Las Vegas casino perks a thing of the past?

Are the perks we’ve been accustomed to receiving in Las Vegas casinos going to be a thing of the past?

Just like our grandparents and parents were scarred by the Great Depression that forever changed how they looked at money and watched every penny and expense the rest of their lives, analysts expect to see that in the gaming industry for a while to bolster earnings.

The coronavirus has put the casinos in cost-cutting mode that started with laying off employees who hadn’t returned to work as properties reopened to a 50% state-mandated capacity. It’s likely to extend to player promotions and amenities like buffets, shows and nightclubs. They have been curtailed for safety and social distancing, and Barry Jonas, director of equity research/gaming at Truist Securities, said whatever perks return may not be at the same level again because many are considered loss leaders.

Casinos are finding customers coming to their properties for now are more hard-core gamblers who don’t need the amenities to attract them. Since many Strip properties’ models are based on amenities to attract tourists, they will return in some fashion. But Jonas said there will be more thought behind it, and at casinos where amenities aren’t as vital, there will be even more scrutiny.

“The question is do more amenities need to come online? The answer is yes, but they need to be more profitable,” Jonas said. “Maybe not at the same margins as the casinos are seeing today, but you see focused and disciplined management styles from larger organizations who just came through the eye of the storm. It was not too long ago where we were questioning every one of our operators’ ability to survive. We have now passed that with revenues coming in and profitability up.”

Casinos have long worried that customers would not come through their doors without a buffet. That fear is gone, and Jonas said management will look at other amenities once outside entertainment such as concerts, movie theaters and cruises return.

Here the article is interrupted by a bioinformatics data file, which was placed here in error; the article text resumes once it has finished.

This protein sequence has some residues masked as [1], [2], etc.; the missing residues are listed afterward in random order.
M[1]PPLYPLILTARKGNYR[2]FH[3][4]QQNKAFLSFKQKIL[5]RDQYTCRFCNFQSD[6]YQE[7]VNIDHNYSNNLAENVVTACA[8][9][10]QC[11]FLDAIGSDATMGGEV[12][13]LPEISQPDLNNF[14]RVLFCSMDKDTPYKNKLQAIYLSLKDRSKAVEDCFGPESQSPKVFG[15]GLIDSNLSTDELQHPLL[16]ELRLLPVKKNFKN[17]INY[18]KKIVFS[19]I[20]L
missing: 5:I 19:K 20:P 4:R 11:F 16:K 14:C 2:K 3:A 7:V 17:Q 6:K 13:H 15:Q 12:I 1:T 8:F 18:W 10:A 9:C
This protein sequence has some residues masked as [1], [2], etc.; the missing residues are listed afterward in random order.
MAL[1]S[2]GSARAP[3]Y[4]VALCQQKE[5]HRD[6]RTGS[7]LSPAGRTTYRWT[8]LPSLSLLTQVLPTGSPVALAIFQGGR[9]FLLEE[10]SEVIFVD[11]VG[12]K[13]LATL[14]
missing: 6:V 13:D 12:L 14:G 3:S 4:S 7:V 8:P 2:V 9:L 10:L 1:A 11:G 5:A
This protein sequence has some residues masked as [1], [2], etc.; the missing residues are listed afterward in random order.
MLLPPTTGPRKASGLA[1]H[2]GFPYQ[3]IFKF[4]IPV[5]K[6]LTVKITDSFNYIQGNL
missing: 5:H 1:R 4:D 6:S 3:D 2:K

“You will see more amenities, but I don’t think we will go back to where we were,” Jonas said. “Ultimately, the consumer will determine the level of amenities that come back. The operators are seeing margins they never imagined possible, and I think it will be difficult to go back.”

What’s vulnerable are poker rooms, celebrity chef restaurants and anything else is a loss leader such as a nightclub or their use of celebrity DJ’s.

“Anything they thought they needed to drive people into the door will get a second look,” Jonas said. “For Vegas, it might be more profitable and can stay, but operators are saying it needs to make money and not be a loss leader. I don’t think we will see the same level of spend as we once did.”

At its conference call last week, Station Casinos CEO Frank Fertitta III said, without naming them specifically, a lot of amenities won’t return. They generate traffic but not high margins, he said.

It’s not only amenities but promotional spend as well that was cited by Fertitta. Caesars Entertainment CEO Tom Reeg told analysts not to expect a return of promotional spending in regional markets, calling them unnecessary.

Jonas said what that means is players are likely to see a cutback in casino promotions such as free play on slots, free meals, free rooms and other inducements they’ve gotten in the past for their casino play.

“We were heading in that direction anyway, but we just saw an acceleration of cutting that out,” Jonas said. “It was a few players — Eldorado-Caesars — being the most visible — but there were a number of operators that held onto this belief of ‘let me have a loss leader because ultimately players will develop into profitability.’ They gave a lot of free play and free rooms and thought it would be worth it.

“That attitude is now much different. Players are getting less and employees are getting less, and the vitality of these businesses are secure.”

Ross O’Hanley, a senior vice president at Eilers & Krejcik Gaming, said a lot of operators have to be concerned about giving away too many promotions now to lure people to their properties and that they expect it once the pandemic ends.

Jonas said the promotional spigot may eventually be turned back on as needed. But whatever is done will come nowhere near as it was pre-COVID.

“It’s becoming more quantitative rather than hosts trying to entice players for future gain,” he said. “If you want a free room, you better understand the value you bring to the casino to make sure it’s profitable for them. The bar has been raised, and the level of play will go up dramatically for everything whether free play, free meals, shows and room nights.

“The COVID experience has taught operators they need to be very focused on the bottom line and profitability now. That’s the environment.” 

About the Author

Buck Wargo

Buck Wargo is a former journalist with the Los Angeles Times and has been based in Las Vegas as a business, real estate and gaming reporter since 2005.

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